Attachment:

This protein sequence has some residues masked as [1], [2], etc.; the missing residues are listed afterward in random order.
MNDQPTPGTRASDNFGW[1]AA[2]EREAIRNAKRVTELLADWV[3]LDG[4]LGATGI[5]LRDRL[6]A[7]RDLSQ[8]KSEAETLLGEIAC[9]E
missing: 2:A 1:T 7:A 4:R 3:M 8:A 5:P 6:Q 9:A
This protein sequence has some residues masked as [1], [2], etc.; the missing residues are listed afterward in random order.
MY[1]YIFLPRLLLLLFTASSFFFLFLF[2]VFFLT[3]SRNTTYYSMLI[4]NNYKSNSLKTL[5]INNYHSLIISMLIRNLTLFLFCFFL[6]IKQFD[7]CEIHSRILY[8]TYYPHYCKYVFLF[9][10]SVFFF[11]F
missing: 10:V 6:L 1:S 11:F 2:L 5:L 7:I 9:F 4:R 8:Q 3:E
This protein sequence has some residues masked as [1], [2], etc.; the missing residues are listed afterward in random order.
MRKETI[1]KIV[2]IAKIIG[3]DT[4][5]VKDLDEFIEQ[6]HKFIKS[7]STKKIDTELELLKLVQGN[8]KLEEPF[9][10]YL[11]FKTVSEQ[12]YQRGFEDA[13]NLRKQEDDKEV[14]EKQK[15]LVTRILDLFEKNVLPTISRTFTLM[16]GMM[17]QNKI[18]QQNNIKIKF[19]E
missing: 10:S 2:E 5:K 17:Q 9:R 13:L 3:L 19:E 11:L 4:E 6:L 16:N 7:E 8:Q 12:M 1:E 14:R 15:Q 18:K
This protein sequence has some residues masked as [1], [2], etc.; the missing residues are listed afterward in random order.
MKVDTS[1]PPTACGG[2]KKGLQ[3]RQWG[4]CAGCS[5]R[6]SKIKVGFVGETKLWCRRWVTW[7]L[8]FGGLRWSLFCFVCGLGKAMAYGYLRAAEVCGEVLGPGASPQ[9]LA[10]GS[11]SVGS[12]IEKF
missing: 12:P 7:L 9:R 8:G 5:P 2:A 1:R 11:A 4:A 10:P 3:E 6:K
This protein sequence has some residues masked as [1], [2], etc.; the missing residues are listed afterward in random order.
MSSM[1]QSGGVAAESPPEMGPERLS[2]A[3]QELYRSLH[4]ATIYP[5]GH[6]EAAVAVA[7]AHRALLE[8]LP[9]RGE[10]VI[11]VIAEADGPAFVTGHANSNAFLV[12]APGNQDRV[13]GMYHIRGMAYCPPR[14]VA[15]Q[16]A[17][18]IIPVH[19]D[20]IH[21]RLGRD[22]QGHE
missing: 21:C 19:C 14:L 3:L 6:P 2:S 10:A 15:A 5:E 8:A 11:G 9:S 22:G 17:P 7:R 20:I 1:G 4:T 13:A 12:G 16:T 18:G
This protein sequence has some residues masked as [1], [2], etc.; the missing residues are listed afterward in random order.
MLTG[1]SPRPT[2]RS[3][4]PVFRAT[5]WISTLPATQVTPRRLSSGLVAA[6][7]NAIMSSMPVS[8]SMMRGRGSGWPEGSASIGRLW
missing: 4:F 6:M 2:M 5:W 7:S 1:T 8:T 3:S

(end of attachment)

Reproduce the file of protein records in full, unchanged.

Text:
This protein sequence has some residues masked as [1], [2], etc.; the missing residues are listed afterward in random order.
MNDQPTPGTRASDNFGW[1]AA[2]EREAIRNAKRVTELLADWV[3]LDG[4]LGATGI[5]LRDRL[6]A[7]RDLSQ[8]KSEAETLLGEIAC[9]E
missing: 2:A 1:T 7:A 4:R 3:M 8:A 5:P 6:Q 9:A
This protein sequence has some residues masked as [1], [2], etc.; the missing residues are listed afterward in random order.
MY[1]YIFLPRLLLLLFTASSFFFLFLF[2]VFFLT[3]SRNTTYYSMLI[4]NNYKSNSLKTL[5]INNYHSLIISMLIRNLTLFLFCFFL[6]IKQFD[7]CEIHSRILY[8]TYYPHYCKYVFLF[9][10]SVFFF[11]F
missing: 10:V 6:L 1:S 11:F 2:L 5:L 7:I 9:F 4:R 8:Q 3:E
This protein sequence has some residues masked as [1], [2], etc.; the missing residues are listed afterward in random order.
MRKETI[1]KIV[2]IAKIIG[3]DT[4][5]VKDLDEFIEQ[6]HKFIKS[7]STKKIDTELELLKLVQGN[8]KLEEPF[9][10]YL[11]FKTVSEQ[12]YQRGFEDA[13]NLRKQEDDKEV[14]EKQK[15]LVTRILDLFEKNVLPTISRTFTLM[16]GMM[17]QNKI[18]QQNNIKIKF[19]E
missing: 10:S 2:E 5:K 17:Q 9:R 13:L 3:L 19:E 11:L 4:E 6:L 16:N 7:E 8:Q 12:M 1:E 14:R 15:Q 18:K
This protein sequence has some residues masked as [1], [2], etc.; the missing residues are listed afterward in random order.
MKVDTS[1]PPTACGG[2]KKGLQ[3]RQWG[4]CAGCS[5]R[6]SKIKVGFVGETKLWCRRWVTW[7]L[8]FGGLRWSLFCFVCGLGKAMAYGYLRAAEVCGEVLGPGASPQ[9]LA[10]GS[11]SVGS[12]IEKF
missing: 12:P 7:L 9:R 8:G 5:P 2:A 1:R 11:A 4:A 10:P 3:E 6:K
This protein sequence has some residues masked as [1], [2], etc.; the missing residues are listed afterward in random order.
MSSM[1]QSGGVAAESPPEMGPERLS[2]A[3]QELYRSLH[4]ATIYP[5]GH[6]EAAVAVA[7]AHRALLE[8]LP[9]RGE[10]VI[11]VIAEADGPAFVTGHANSNAFLV[12]APGNQDRV[13]GMYHIRGMAYCPPR[14]VA[15]Q[16]A[17][18]IIPVH[19]D[20]IH[21]RLGRD[22]QGHE
missing: 21:C 19:C 14:L 3:L 6:P 2:S 10:A 15:A 5:E 8:A 11:G 9:S 22:G 17:P 7:R 20:I 1:G 4:T 13:A 12:G 16:T 18:G
This protein sequence has some residues masked as [1], [2], etc.; the missing residues are listed afterward in random order.
MLTG[1]SPRPT[2]RS[3][4]PVFRAT[5]WISTLPATQVTPRRLSSGLVAA[6][7]NAIMSSMPVS[8]SMMRGRGSGWPEGSASIGRLW
missing: 4:F 6:M 2:M 5:W 7:S 1:T 8:T 3:S